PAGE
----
26 Oct 2018

Expedition To Emperor Penguins by Maureen


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Wow. Our group is SOOOOOOOO lucky to be here for a third spectacular day. Same weather as we’ve had the other two days: clear and crisp and “warm.” Today, my group is the last to get out to the colony. We all kind of liked the relaxed speed of breakfast and getting all our gear on.

The penguins had moved overnight and we were kind of back to our set-up that we had the first day, just a little different. However today, the penguins’ behavior was different. I think we habituated them over the last couple days because today they were very brave and many of us had penguins practically sitting at our feet. We were all in heaven

I started out my morning sitting in front of a sub-colony that had some pretty cute chicks who were all lined up in a row. I’m so glad I sat down there. These chicks got brave and made their way close the small group of photographers and observers, but then an adult managed to call them back to the main group. I moved about 30 feet away to get a different vantage point. This same group of brave chicks made their way again towards our human group, this time ignoring the calls from the adult. And out from this group, 2 VERY brave chicks decided to make their way in amongst us. It was so surreal. I had put my camera down to take all this in. I had a penguin chick just feet from my feet. I was trying to be so still so as not to scare them. There was a photographer lady right next to me who managed to get herself in an odd position to photograph the chicks, then when she put her camera down, she was kind of stuck there, also afraid to move. And these little chicks just looked around, poked around, one started calling and it was so neat to see the little one’s breath puff out a little steam each time. And then they wandered even further into our group and was able to move and take some photos of my fellow chick-onlookers which I’ll send them. Eventually, after the chicks made their rounds through our group, they went back to the safety of their colony. And all of us onlookers were just awestruck and commenting about HOW COOL THAT WAS!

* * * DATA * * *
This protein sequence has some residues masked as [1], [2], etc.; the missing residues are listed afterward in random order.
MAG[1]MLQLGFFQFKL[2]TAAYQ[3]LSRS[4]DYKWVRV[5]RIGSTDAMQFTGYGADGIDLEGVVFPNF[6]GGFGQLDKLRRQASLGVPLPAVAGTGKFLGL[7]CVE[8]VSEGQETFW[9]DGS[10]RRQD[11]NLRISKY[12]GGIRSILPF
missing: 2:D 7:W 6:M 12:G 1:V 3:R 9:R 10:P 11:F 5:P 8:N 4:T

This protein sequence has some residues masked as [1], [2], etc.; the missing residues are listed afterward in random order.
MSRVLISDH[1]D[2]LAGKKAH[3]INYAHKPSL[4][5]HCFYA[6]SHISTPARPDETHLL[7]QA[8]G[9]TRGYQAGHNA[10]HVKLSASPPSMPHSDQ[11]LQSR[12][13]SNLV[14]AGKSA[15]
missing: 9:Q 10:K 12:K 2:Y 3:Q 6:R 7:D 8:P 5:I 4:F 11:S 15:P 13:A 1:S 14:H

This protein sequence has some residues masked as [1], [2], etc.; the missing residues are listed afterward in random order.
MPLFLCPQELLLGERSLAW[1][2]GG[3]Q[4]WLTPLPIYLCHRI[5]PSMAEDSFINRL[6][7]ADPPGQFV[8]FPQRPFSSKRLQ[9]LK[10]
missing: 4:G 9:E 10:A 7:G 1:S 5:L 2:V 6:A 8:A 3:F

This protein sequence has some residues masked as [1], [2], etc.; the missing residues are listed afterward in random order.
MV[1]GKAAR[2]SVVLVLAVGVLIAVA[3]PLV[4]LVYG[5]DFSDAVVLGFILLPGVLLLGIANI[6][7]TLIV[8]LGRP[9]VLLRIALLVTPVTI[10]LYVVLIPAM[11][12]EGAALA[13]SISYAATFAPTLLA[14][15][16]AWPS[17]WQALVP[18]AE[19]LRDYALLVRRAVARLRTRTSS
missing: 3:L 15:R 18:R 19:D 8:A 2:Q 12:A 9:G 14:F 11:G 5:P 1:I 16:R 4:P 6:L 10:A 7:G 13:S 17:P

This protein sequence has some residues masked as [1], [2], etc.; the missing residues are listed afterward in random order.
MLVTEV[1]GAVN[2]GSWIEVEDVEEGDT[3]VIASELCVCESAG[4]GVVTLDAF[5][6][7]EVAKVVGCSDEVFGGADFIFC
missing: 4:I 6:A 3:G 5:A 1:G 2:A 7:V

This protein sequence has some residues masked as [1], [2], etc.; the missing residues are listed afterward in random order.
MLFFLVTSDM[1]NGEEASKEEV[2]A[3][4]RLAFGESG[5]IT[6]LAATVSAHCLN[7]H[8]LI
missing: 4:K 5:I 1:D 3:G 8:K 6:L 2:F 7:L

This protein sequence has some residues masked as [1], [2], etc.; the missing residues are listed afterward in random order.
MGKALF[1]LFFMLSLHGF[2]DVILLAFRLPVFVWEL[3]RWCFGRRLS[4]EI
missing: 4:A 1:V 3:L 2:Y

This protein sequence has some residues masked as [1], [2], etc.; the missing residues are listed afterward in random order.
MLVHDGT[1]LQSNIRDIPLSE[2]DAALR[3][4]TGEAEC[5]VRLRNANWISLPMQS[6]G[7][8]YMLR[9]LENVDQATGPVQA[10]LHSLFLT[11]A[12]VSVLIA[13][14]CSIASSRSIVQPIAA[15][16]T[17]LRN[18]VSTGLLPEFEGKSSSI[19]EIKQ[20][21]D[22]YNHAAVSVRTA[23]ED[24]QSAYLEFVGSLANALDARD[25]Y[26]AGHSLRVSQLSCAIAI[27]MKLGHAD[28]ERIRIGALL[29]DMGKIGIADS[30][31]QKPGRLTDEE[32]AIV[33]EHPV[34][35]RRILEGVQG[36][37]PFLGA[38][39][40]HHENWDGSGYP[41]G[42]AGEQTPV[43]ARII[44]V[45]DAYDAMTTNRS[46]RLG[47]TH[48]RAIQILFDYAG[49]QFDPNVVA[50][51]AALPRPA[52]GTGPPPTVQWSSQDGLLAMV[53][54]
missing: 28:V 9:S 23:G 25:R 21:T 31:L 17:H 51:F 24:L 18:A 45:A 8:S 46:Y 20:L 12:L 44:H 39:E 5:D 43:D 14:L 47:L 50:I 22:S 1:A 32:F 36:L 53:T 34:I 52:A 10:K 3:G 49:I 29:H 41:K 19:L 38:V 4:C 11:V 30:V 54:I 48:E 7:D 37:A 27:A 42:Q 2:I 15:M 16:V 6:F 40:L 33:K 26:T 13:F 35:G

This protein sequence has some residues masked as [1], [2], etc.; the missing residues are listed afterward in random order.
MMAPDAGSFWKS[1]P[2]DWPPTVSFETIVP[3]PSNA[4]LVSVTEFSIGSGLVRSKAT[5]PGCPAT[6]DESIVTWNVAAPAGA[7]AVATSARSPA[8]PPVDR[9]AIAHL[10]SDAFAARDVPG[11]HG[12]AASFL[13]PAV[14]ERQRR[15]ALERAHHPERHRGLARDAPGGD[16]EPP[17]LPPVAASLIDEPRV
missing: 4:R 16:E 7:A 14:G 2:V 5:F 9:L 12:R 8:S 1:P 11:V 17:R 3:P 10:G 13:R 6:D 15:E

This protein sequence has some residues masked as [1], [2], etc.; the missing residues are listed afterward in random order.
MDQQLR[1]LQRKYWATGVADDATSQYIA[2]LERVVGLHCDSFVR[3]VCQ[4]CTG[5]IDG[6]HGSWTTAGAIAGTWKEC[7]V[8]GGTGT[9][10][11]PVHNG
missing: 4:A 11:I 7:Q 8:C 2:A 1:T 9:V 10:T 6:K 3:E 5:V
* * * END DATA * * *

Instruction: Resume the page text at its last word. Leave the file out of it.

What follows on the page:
I eventually moved to another sub-colony section and ended up face-to-face with a curious adult penguin this time. WOW. What a day for meeting penguins. This one also made the rounds amongst our group. I think we were all glowing.

I planted myself between two sub-colonies and spent the rest of the day watching individuals and groups of penguins vacillate, the adults usually tobogganing across the snow, the chicks usually forming groups and then spreading into a single-file line and then back into a group, needing to confer with each other that they’re on the right path. What a pleasant afternoon...

Top photo: me with penguin chicks, trying to stay super still
Middle photo: more chicks
Bottom photo: more penguins

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Tonight, after we all returned to the ship, the crew arranged a BBQ outside on deck. Lovely idea and a grand tradition, but it’s tough to eat outside in below freezing conditions, trying to hold a metal fork and still have full use of those numb fingers. After dinner though, we all met in the lecture room for a bit of bad news: storms are coming.

Our Expedition Leader explained that there are two storms forming in the Drake Passage. Since we all know from experience that our ship is not built for the crossing, the EL and captain consulted the weather maps and decided that we needed to start making our way through back through the ice tonight with a plan to depart from King George Island (at the tip of the Peninsula) by the morning of the 28th in order to try to get ahead of the first Drake storm and reach sheltered waters near Argentina by the second Drake storm. Aw man. There was a collective groan from our group, both because we were leaving the penguins early and entering rough seas which we had just spent 3 days suffering through.

To make up for the bad news, here are some nice photos.

Top and middle photos: sunsets from Antarctica
Bottom photo: more cute penguins